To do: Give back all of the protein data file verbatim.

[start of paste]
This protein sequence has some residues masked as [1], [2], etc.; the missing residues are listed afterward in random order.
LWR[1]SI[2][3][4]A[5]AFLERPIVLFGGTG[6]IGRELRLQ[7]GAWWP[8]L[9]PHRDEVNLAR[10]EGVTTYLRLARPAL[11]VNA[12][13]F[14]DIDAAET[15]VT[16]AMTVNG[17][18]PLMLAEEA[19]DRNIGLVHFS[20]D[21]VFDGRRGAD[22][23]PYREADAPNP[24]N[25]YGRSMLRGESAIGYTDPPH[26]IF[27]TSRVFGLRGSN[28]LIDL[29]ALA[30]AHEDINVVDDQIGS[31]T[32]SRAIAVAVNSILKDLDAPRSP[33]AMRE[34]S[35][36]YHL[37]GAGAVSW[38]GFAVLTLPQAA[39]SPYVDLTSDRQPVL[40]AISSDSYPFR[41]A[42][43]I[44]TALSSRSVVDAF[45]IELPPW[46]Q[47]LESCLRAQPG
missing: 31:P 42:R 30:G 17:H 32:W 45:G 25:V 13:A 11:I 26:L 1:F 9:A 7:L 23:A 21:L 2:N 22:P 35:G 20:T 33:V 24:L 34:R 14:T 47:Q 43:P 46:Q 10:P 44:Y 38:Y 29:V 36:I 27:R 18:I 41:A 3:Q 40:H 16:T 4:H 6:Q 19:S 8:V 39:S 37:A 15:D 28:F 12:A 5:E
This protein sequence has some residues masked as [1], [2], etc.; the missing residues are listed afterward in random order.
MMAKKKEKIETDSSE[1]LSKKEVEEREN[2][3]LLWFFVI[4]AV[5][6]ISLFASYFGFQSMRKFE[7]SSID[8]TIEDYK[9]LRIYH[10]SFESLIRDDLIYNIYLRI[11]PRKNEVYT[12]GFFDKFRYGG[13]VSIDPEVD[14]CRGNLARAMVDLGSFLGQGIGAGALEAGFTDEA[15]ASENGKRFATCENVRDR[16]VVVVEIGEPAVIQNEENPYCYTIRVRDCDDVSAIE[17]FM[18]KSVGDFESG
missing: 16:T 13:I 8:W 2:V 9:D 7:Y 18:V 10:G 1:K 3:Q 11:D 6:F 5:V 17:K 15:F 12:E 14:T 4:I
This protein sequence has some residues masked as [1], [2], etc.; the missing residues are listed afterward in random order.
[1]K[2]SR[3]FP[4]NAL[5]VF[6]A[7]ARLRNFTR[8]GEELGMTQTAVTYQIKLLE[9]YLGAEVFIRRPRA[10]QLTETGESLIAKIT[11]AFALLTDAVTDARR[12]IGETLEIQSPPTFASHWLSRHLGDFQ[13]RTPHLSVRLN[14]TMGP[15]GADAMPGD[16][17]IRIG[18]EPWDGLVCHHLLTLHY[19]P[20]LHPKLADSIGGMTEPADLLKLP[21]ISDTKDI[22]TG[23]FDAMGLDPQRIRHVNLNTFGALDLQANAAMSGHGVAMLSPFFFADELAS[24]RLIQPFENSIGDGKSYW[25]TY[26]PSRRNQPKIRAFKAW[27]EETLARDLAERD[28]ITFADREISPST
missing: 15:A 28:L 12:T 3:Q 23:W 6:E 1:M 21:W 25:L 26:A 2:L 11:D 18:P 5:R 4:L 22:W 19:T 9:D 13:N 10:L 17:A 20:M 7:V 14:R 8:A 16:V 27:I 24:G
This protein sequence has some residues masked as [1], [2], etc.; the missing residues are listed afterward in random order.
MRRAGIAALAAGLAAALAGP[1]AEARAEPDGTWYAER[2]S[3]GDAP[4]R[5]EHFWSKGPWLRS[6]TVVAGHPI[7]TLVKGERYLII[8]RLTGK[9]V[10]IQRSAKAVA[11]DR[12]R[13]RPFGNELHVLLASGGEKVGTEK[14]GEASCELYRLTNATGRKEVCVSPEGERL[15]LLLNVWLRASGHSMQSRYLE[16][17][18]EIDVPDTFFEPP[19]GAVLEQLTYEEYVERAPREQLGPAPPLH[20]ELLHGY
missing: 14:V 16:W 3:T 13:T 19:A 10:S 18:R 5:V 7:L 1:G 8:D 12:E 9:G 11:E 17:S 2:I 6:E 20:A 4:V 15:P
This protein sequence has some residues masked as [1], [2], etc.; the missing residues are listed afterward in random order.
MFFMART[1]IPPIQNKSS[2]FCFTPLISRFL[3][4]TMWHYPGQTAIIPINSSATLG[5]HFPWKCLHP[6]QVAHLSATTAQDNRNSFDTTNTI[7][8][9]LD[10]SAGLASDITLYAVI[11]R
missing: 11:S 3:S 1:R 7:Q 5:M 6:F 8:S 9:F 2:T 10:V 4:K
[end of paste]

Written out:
This protein sequence has some residues masked as [1], [2], etc.; the missing residues are listed afterward in random order.
LWR[1]SI[2][3][4]A[5]AFLERPIVLFGGTG[6]IGRELRLQ[7]GAWWP[8]L[9]PHRDEVNLAR[10]EGVTTYLRLARPAL[11]VNA[12][13]F[14]DIDAAET[15]VT[16]AMTVNG[17][18]PLMLAEEA[19]DRNIGLVHFS[20]D[21]VFDGRRGAD[22][23]PYREADAPNP[24]N[25]YGRSMLRGESAIGYTDPPH[26]IF[27]TSRVFGLRGSN[28]LIDL[29]ALA[30]AHEDINVVDDQIGS[31]T[32]SRAIAVAVNSILKDLDAPRSP[33]AMRE[34]S[35][36]YHL[37]GAGAVSW[38]GFAVLTLPQAA[39]SPYVDLTSDRQPVL[40]AISSDSYPFR[41]A[42][43]I[44]TALSSRSVVDAF[45]IELPPW[46]Q[47]LESCLRAQPG
missing: 31:P 42:R 30:G 17:H 32:W 45:G 25:V 13:A 11:I 26:L 1:F 9:A 7:L 23:A 21:L 2:N 22:P 35:G 20:T 33:V 24:L 34:R 14:T 47:Q 43:P 46:Q 10:P 44:Y 38:Y 29:V 36:I 27:R 18:I 41:A 3:Q 40:H 16:T 4:H 6:Q 19:S 8:V 39:S 37:A 15:D 28:F 12:A 5:E
This protein sequence has some residues masked as [1], [2], etc.; the missing residues are listed afterward in random order.
MMAKKKEKIETDSSE[1]LSKKEVEEREN[2][3]LLWFFVI[4]AV[5][6]ISLFASYFGFQSMRKFE[7]SSID[8]TIEDYK[9]LRIYH[10]SFESLIRDDLIYNIYLRI[11]PRKNEVYT[12]GFFDKFRYGG[13]VSIDPEVD[14]CRGNLARAMVDLGSFLGQGIGAGALEAGFTDEA[15]ASENGKRFATCENVRDR[16]VVVVEIGEPAVIQNEENPYCYTIRVRDCDDVSAIE[17]FM[18]KSVGDFESG
missing: 16:T 13:I 8:W 2:V 9:D 7:Y 18:V 10:G 1:K 3:Q 11:D 6:F 5:V 17:K 15:F 12:E 14:T 4:I
This protein sequence has some residues masked as [1], [2], etc.; the missing residues are listed afterward in random order.
[1]K[2]SR[3]FP[4]NAL[5]VF[6]A[7]ARLRNFTR[8]GEELGMTQTAVTYQIKLLE[9]YLGAEVFIRRPRA[10]QLTETGESLIAKIT[11]AFALLTDAVTDARR[12]IGETLEIQSPPTFASHWLSRHLGDFQ[13]RTPHLSVRLN[14]TMGP[15]GADAMPGD[16][17]IRIG[18]EPWDGLVCHHLLTLHY[19]P[20]LHPKLADSIGGMTEPADLLKLP[21]ISDTKDI[22]TG[23]FDAMGLDPQRIRHVNLNTFGALDLQANAAMSGHGVAMLSPFFFADELAS[24]RLIQPFENSIGDGKSYW[25]TY[26]PSRRNQPKIRAFKAW[27]EETLARDLAERD[28]ITFADREISPST
missing: 15:A 28:L 12:T 3:Q 23:W 6:E 1:M 21:W 25:L 26:A 2:L 11:D 18:P 5:R 4:L 22:W 19:T 9:D 13:N 10:L 17:A 20:M 7:V 14:R 8:A 16:V 27:I 24:G
This protein sequence has some residues masked as [1], [2], etc.; the missing residues are listed afterward in random order.
MRRAGIAALAAGLAAALAGP[1]AEARAEPDGTWYAER[2]S[3]GDAP[4]R[5]EHFWSKGPWLRS[6]TVVAGHPI[7]TLVKGERYLII[8]RLTGK[9]V[10]IQRSAKAVA[11]DR[12]R[13]RPFGNELHVLLASGGEKVGTEK[14]GEASCELYRLTNATGRKEVCVSPEGERL[15]LLLNVWLRASGHSMQSRYLE[16][17][18]EIDVPDTFFEPP[19]GAVLEQLTYEEYVERAPREQLGPAPPLH[20]ELLHGY
missing: 14:V 16:W 3:T 13:T 19:A 10:S 18:R 5:V 7:L 1:G 8:D 12:E 9:G 11:E 17:S 2:I 6:E 20:A 4:V 15:P
This protein sequence has some residues masked as [1], [2], etc.; the missing residues are listed afterward in random order.
MFFMART[1]IPPIQNKSS[2]FCFTPLISRFL[3][4]TMWHYPGQTAIIPINSSATLG[5]HFPWKCLHP[6]QVAHLSATTAQDNRNSFDTTNTI[7][8][9]LD[10]SAGLASDITLYAVI[11]R
missing: 11:S 3:S 1:R 7:Q 5:M 6:F 8:S 9:F 2:T 10:V 4:K